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State Rep. James Arciero attended the signing of the 2018 Veterans BRAVE Act, officially titled An Act Relative to Veterans’ Benefits, Rights, Appreciation, Validation and Enforcement, by Governor Charlie Baker Aug. 28 at the Chelsea Soldiers Home. This veteran legislation provides additional benefits and programs for Massachusetts veterans and their families in the Commonwealth.
“I am very pleased with this legislation that contains three of my veteran bills,” said Arciero who has been a member of the Joint Committee on Veterans and Federal Affairs for four terms during his tenure in the Massachusetts House of Representatives.
Arciero originally filed three separate bills to assist Massachusetts veterans and their families. These bills included exempting the annual annuity payments given to Gold Star families, who receive this benefit in remembrance of the ultimate sacrifice of their family member, from being considered income subject to taxation and from being considered in the application of any state services or benefits. This bill was filed when a constituent, whose son was killed in action in Afghanistan, was denied MassHealth coverage due to this $2,000 payment being considered income for her application. This annuity put her application less than $100 dollars over the threshold for eligibility for health care coverage.
“I could not in good conscience let this stand. No mother or father or spouse of an American soldier killed in service to this nation should be denied healthcare coverage for their family member’s sacrifice,” said Arciero.
A second proposal sought to establish a special commission to study the cost and feasibility of exempting veterans in Massachusetts from paying tuition, fees and other associated costs to attend a public college or university in Massachusetts. Originally filed to fullfil the promise made to Massachusetts veterans in 1991 to pay for their higher education by exempting them from paying tuition at Massachusetts public colleges and universities, subsequent years has seen the rise in the fees associated with obtaining a college degree and has over the last 25 years essentially abolished the intended benefit of the 1991 Act. This commission will study this issue as well as the extent of coverage from federal benefits provided for in the national Forever GI Act.
The final Arciero bill sought to allow active service members, who have been awarded a Bronze Star for their service, to be eligible for the Bronze Star license plate for their personal vehicles. Currently, such plates are only available for veterans who are no longer active in military service, but not for active duty or reservists.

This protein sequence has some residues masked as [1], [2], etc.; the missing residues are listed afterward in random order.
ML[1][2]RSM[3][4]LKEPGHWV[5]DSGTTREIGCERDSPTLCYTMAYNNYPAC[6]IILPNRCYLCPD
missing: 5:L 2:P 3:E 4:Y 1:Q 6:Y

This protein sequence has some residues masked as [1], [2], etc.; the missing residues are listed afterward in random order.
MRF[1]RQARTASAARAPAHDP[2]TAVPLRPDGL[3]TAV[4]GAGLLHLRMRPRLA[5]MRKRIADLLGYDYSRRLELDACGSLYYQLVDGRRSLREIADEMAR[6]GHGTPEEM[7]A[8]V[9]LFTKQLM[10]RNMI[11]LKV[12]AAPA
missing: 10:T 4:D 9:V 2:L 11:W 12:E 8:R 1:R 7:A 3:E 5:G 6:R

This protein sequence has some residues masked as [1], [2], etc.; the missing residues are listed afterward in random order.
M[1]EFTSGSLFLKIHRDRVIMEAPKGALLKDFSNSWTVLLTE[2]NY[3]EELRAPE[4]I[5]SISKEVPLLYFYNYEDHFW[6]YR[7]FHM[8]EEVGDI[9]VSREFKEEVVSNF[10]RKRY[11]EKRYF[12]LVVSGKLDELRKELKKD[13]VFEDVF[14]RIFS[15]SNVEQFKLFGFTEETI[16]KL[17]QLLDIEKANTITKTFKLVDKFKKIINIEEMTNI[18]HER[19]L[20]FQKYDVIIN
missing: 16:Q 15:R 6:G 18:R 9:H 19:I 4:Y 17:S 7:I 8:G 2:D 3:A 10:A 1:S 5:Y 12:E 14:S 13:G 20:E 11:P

“As a member of a military family with my brother and brother-in-law serving multiple tours of duty in Iraq and Afghanistan, and as a member of the Veterans Committee, I know these special Americans are heroes and they and their families deserve all the recognition, benefits and services we can give to them for their service to our nation,” said Arciero.
The BRAVE Act also contains provisions to change the eligibility requirements for property tax exemptions from five consecutive years to two consecutive years, increase burial expenses for indigent veterans from $2,000 to $4,000 and waive certain training requirements for EMT certification for military trained medical professionals. Another section would allow military service men and women who were in active service outside the United States to be paid $1,000 for hostile fire or imminent danger pay and those who were not in such dangerous circumstances to receive $500. Finally, the bill calls for the creation of a Massachusetts Veterans and Warriors to Agriculture program to enhance the education, training, employment, income, productivity and retention of veterans currently working in or aspiring to work in the field of agriculture.
“This bill continues the fine tradition we have in Massachusetts of leading the nation in taking care of our veterans and their families,” concluded Arciero.